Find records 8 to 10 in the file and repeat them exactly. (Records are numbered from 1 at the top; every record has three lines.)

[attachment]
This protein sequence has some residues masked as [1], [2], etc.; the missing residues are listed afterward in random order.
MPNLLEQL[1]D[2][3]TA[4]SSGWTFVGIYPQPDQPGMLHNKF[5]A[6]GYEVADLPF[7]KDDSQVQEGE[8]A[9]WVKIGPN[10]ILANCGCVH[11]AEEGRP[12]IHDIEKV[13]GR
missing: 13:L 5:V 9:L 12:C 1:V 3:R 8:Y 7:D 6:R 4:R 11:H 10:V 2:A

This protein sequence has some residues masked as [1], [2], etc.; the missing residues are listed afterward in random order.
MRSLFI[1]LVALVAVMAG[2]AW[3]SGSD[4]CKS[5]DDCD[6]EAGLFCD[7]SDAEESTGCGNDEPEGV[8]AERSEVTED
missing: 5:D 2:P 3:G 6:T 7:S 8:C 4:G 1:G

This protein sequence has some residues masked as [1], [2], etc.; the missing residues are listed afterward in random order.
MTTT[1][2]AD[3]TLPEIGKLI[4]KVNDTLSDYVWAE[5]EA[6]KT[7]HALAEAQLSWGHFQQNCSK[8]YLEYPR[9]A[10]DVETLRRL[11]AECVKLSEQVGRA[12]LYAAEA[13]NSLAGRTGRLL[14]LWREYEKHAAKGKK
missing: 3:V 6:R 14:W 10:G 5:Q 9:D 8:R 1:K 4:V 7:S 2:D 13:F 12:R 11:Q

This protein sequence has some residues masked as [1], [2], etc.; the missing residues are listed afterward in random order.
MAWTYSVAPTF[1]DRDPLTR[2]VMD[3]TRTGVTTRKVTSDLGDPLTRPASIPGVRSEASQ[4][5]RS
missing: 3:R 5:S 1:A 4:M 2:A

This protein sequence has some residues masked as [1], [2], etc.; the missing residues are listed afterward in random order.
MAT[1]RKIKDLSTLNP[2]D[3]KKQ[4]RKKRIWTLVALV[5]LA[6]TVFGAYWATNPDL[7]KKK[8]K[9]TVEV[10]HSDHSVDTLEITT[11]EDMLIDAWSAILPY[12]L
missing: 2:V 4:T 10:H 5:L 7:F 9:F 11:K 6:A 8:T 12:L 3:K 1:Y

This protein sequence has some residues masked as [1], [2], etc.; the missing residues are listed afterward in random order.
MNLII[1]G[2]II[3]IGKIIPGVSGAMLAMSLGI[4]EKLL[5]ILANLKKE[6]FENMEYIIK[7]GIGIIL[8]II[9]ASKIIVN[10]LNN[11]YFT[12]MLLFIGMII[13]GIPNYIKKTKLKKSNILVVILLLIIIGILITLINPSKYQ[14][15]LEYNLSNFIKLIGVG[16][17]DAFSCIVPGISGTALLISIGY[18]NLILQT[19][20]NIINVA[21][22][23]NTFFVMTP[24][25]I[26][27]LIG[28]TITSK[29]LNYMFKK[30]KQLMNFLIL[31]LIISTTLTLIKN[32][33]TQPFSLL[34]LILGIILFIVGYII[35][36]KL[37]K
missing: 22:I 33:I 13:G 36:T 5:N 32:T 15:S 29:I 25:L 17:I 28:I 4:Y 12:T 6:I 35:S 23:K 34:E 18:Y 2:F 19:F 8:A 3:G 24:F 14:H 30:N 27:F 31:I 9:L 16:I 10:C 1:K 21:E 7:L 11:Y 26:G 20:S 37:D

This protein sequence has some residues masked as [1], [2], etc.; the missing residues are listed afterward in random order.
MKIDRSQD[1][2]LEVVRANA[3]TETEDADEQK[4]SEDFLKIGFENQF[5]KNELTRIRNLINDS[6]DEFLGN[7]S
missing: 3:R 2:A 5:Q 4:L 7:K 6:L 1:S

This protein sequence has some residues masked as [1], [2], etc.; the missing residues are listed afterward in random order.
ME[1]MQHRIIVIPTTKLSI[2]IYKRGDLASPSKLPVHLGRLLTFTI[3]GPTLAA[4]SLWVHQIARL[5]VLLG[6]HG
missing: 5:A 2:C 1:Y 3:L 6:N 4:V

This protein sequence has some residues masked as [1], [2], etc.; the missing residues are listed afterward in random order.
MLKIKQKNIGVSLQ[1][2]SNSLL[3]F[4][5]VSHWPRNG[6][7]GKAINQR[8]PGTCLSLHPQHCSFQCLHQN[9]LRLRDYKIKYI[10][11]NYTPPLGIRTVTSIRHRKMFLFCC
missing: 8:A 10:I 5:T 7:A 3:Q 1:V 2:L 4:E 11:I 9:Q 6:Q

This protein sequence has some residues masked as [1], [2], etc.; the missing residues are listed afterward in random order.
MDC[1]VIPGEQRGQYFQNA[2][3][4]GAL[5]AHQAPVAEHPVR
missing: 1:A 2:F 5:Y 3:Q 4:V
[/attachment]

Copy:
This protein sequence has some residues masked as [1], [2], etc.; the missing residues are listed afterward in random order.
ME[1]MQHRIIVIPTTKLSI[2]IYKRGDLASPSKLPVHLGRLLTFTI[3]GPTLAA[4]SLWVHQIARL[5]VLLG[6]HG
missing: 5:A 2:C 1:Y 3:L 6:N 4:V

This protein sequence has some residues masked as [1], [2], etc.; the missing residues are listed afterward in random order.
MLKIKQKNIGVSLQ[1][2]SNSLL[3]F[4][5]VSHWPRNG[6][7]GKAINQR[8]PGTCLSLHPQHCSFQCLHQN[9]LRLRDYKIKYI[10][11]NYTPPLGIRTVTSIRHRKMFLFCC
missing: 8:A 10:I 5:T 7:A 3:Q 1:V 2:L 4:E 11:I 9:Q 6:Q

This protein sequence has some residues masked as [1], [2], etc.; the missing residues are listed afterward in random order.
MDC[1]VIPGEQRGQYFQNA[2][3][4]GAL[5]AHQAPVAEHPVR
missing: 1:A 2:F 5:Y 3:Q 4:V